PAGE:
I’m going to enjoy this next one, because he’s not a wrestler who’s gotten a ton of respect from the fans, not the ones who should have known better, not from fans in general, but he was definitely good at provoking a reaction. I’m talking about:
LIV. John Bradshaw Layfield
Colloquially (never thought you’d see that word in conjunction with professional wrestling, did you?) known as JBL, at least starting in 2004 (and better known previously simply as Bradshaw), the self-proclaimed “Wrestling God” first came to prominence (or tried to) as the psychotic cowboy Justin “Hawk” Bradshaw, transitioned into the New Blackjacks (rocking a mustache), and was absorbed into the Undertaker’s Ministry of Darkness with Ron Simmons as the Acolytes, which soon enough became known as the Acolytes Protection Agency (the APA), better known for holding down a poker table with cigars and beer than their ring work (though his “Clothesline from Hell” was quickly established as midcard legendary).
Anyway, John was a minor attraction (if that) for years, a WWE mainstay who started breaking out of the pack (tentatively) in 2003 as part of the Smackdown brand. When Brock Lesnar unexpectedly quit the company early in 2004, it opened up a crucial spot in the brand. Ron Simmons went quietly into retirement, Bradshaw started becoming a braggart, starting referring to himself as JBL, picked on champion Eddie Guerrero, and actually defeated him for the title two months later.
No one really took it seriously. Some people were amused by the fresh face in the main event, many were baffled, and it was assumed that the JBL experiment would end quickly. John himself would have been the first to admit that he wasn’t necessarily at the peak of his in-ring prowess, but as a talker, he was virtually untouchable (that’s no doubt what really won him the spot). I was in awe from the moment the transition was made. I was a big Guerrero fan (still am, obviously), would have loved to see him remain champion at least as long as the late Chris Benoit at the time, but JBL was gold.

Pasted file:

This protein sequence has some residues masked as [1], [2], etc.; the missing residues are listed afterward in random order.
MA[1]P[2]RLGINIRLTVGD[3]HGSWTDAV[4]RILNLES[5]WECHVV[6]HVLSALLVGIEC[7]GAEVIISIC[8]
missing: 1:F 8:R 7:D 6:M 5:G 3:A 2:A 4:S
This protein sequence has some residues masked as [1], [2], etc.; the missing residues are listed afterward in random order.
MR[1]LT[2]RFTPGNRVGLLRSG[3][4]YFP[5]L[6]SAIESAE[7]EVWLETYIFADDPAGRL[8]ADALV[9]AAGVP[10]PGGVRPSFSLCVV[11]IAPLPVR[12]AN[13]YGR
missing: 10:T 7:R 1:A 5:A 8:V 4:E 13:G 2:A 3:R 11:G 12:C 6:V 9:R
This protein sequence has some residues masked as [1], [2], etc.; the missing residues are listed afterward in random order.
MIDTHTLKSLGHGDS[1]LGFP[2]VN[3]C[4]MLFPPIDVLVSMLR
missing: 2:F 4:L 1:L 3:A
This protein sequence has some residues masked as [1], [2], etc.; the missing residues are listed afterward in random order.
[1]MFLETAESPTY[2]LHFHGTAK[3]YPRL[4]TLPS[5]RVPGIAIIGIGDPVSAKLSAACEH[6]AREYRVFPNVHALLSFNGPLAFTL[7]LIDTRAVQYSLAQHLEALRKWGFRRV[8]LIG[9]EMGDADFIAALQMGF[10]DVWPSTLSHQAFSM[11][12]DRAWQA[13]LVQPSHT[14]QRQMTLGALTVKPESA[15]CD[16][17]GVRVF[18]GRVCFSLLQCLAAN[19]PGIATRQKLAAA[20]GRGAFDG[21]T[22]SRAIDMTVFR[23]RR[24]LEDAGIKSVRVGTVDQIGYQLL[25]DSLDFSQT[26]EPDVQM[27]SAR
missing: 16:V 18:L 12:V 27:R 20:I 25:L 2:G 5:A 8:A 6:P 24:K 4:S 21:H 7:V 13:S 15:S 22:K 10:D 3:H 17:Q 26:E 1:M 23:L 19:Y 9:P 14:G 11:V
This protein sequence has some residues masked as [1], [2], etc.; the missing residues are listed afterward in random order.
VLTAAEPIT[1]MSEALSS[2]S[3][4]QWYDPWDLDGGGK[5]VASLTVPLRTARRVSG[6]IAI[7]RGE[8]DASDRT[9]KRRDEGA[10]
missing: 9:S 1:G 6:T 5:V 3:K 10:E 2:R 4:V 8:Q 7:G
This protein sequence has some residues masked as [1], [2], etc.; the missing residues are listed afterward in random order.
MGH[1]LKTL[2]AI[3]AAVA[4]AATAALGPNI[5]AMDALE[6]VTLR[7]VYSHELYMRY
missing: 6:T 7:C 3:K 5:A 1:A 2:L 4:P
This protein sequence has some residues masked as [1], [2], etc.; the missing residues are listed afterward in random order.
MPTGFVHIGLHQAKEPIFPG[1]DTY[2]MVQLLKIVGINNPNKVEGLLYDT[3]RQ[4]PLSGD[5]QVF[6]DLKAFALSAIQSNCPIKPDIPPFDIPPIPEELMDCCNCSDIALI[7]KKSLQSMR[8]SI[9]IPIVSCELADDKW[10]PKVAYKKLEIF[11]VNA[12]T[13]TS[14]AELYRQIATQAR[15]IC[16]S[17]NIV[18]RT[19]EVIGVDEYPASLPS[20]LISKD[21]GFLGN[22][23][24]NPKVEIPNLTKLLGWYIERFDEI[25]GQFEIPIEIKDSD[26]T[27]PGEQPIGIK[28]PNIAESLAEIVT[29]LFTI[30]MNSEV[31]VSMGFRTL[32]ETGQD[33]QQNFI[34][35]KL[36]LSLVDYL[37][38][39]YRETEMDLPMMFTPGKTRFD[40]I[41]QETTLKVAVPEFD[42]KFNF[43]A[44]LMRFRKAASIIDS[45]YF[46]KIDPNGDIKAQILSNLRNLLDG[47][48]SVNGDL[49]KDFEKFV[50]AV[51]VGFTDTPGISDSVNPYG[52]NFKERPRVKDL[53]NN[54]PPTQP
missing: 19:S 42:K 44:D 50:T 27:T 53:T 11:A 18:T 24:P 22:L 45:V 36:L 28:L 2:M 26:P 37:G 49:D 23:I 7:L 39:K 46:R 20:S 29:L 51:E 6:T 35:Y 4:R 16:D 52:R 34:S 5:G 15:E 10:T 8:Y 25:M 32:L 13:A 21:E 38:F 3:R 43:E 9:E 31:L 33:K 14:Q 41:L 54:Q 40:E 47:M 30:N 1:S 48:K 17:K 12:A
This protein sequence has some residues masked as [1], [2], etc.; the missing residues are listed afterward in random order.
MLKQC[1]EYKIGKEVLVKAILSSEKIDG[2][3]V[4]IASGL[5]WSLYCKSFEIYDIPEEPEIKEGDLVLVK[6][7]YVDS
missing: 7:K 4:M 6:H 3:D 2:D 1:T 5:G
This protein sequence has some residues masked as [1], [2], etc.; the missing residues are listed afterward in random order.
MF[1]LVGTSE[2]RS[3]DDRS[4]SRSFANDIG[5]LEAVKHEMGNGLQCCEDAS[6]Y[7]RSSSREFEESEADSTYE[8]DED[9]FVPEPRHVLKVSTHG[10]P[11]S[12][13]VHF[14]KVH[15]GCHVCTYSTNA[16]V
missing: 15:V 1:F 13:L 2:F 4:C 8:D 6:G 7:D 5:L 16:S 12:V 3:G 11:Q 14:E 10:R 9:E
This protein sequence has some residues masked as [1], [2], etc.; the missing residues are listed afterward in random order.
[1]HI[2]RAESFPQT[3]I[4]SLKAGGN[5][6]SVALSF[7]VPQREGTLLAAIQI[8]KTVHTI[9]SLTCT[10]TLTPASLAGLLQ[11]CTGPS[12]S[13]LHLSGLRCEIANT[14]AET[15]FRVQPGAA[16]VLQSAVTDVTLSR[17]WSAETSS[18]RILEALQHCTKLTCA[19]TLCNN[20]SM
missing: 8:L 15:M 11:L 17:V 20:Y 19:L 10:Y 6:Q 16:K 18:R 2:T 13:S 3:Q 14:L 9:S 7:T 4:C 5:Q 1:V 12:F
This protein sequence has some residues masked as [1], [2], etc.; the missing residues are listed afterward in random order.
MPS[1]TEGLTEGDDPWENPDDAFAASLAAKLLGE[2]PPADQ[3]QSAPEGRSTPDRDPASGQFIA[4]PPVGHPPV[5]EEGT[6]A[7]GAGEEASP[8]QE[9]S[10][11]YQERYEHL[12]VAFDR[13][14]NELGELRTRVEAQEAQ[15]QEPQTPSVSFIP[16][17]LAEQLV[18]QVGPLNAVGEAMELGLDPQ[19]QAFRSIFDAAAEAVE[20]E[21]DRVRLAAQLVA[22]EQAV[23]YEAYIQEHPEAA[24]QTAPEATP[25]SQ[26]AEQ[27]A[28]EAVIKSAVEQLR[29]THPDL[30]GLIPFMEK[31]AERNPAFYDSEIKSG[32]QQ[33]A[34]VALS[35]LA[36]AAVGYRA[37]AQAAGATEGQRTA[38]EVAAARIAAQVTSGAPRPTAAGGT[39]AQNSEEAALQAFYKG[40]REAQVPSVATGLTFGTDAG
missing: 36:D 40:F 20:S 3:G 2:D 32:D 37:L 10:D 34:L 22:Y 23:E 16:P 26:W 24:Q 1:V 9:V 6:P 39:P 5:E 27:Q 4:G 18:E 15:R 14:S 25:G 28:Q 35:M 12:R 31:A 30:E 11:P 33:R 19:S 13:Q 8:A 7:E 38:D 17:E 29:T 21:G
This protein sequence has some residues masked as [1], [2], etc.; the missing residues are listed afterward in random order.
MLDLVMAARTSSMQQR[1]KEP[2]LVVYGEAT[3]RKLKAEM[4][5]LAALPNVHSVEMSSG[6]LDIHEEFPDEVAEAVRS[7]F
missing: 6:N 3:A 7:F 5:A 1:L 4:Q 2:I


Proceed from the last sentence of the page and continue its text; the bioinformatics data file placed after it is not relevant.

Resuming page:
It didn’t hurt that Eddie had a fallback feud with Kurt Angle that kept getting interwoven with the JBL era in its early months. Angle was resting up at the time, spending his on-air role as Smackdown’s general manager, and proudly supporting John as a “Great American.” John Cena was supposed to be the next big Smackdown star, and I was a big fan of his, too, but he seemed to do just fine with the United States championship, biding his time until the next WrestleMania (the first of the many times Cena left fans unimpressed, unjustifiably).
Anyway, JBL kept the title. Undertaker was returning to the “Deadman” gimmick, and was his next big opponent. Undertaker was no longer as comfortable, at least at that time, in that particular role, and so it was quite easy for me to continue to root for JBL. JBL kept winning, all throughout 2004. He kept winning in 2005, too, at least until the big WrestleMania match with John Cena. After one more match, he basically disappeared.
His in-ring career resurfaced in 2006 when he picked on Rey Mysterio. He served as a perfectly awesome color commentator (“when the lights are on bright”) for Smackdown. He spent some time away, resurfaced at the end of 2007, coinciding with the return of Chris Jericho, and began an improbable comeback. It didn’t last too long, really. But he was still a “Wrestling God.”
Honestly, the man who is also a financial analyst is probably the best thing to happen to wrestling in the past ten years, and hardly anyone will ever admit it. A lot of people dismissed the JBL character as a “Million Dollar Man” knockoff, but he was more politician (with many promos making that blatantly obvious, as well as the eventual addition of his Cabinet with “Chief of Staff” Orlando Jordan and “Co-Secretaries of Defense” the Basham Brothers), a prescient image in an era somewhat besotted with the image of the politician (admittedly somewhat dubious these days).
But really, his stick skills were beyond awesome. Lots of people can play cocky, but few can pull it off quite like John Bradshaw Layfield. He looks pretty much as clumsy as an ox in the ring (but can still pull off a mean power presence), but life without JBL is always a little more dull than it should be, especially when everyone knows JBL is still around, is still capable of being a blowhard. It’s a shame fans aren’t begging him to come back and be just that. He could teach plenty of students in that blessed art. Who wouldn’t want to see Layfield’s Disciples yapping away in the ring?
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